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Coronavirus Crisis Unlikely to be Over by the End of the Year, WHO warns

Dr Michael Ryan says Covid-19 is ‘very much in control’ as global infections rise for first time in almost two months

Dr Michael Ryan, of the World Health Organization
Dr Michael Ryan, of the World Health Organization, says it is ‘premature’ and unrealistic’ to believe the coronavirus pandemic will be over by the end of 2021. Photograph: Reuters

Despite the spread of Covid-19 being slowed in some countries due to lockdowns and vaccination programs, it is “premature” and “unrealistic” to the think the pandemic will be over by the end of the year, the World Health Organization’s executive director of emergency services has said.

Speaking at a press briefing Geneva, Dr Michael Ryan said while vaccinating the most vulnerable people, including healthcare workers, would help remove the “tragedy and fear” from the situation, and would help to ease pressure on hospitals, the “virus is very much in control”.

“It will be very premature, and I think unrealistic, to think that we’re going to finish with this virus by the end of the year,” Ryan said.

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“If the vaccines begin to impact not only on death and not only on hospitalisation, but have a significant impact on transmission dynamics and transmission risk, then I believe we will accelerate toward controlling this pandemic.”

The number of new global infections rose last week for the first time in almost two months. Reported cases increased in four of the WHO’s six regions: the Americas, Europe, south-east Asia and the eastern Mediterranean.

“This is disappointing, but not surprising,” said the director general of the WHO, Dr Tedros Adhanom Ghebreyesus.

“We’re working to better understand these increases in transmission. Some of it appears to be due to relaxing of public health measures, continued circulation of variants, and people letting down their guard.”

He said while vaccines would help to save lives, “if countries rely solely on vaccines, they’re making a mistake”.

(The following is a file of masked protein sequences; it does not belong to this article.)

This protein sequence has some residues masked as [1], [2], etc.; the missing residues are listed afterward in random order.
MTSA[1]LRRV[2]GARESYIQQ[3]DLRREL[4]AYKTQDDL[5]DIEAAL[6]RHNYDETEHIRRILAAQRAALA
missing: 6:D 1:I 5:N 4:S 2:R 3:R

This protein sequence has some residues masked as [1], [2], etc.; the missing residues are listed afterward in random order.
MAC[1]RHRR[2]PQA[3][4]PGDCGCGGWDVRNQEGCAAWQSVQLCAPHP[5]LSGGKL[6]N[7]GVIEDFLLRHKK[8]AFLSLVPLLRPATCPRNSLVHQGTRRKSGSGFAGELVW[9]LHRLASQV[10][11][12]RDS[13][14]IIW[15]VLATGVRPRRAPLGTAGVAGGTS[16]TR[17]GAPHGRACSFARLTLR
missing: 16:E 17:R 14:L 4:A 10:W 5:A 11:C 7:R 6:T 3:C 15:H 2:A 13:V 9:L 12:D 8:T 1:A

“Basic public health measures remain the foundation of the response,” he said.

Tedros also highlighted inequality in vaccine access. He welcomed the first Covid-19 vaccine doses being administered in Africa on Monday, in Côte d’Ivoire and Ghana. But he added that “it’s regrettable that this comes almost three months after some of the wealthiest countries started their vaccination campaigns”.

“And it’s regrettable that some countries continue to prioritise vaccinating younger, healthier adults at lower risk of disease in their own populations ahead of health workers and older people elsewhere,” he said.

“Countries are not in a race with each other, this is a common race against the virus.
We’re not asking countries to put their own people at risk. We’re asking all countries to be part of a global effort to suppress the virus everywhere.

“We are also concerned about the reported arrest of health workers in Myanmar that could affect the response to Covid-19 and the delivery of other essential health services. And in Ethiopia, the ongoing conflict in the Tigray region has put many health facilities and hospitals out of action. We are deeply concerned about the risk of diseases due to lack of food, clean water, shelter and access to health care.”

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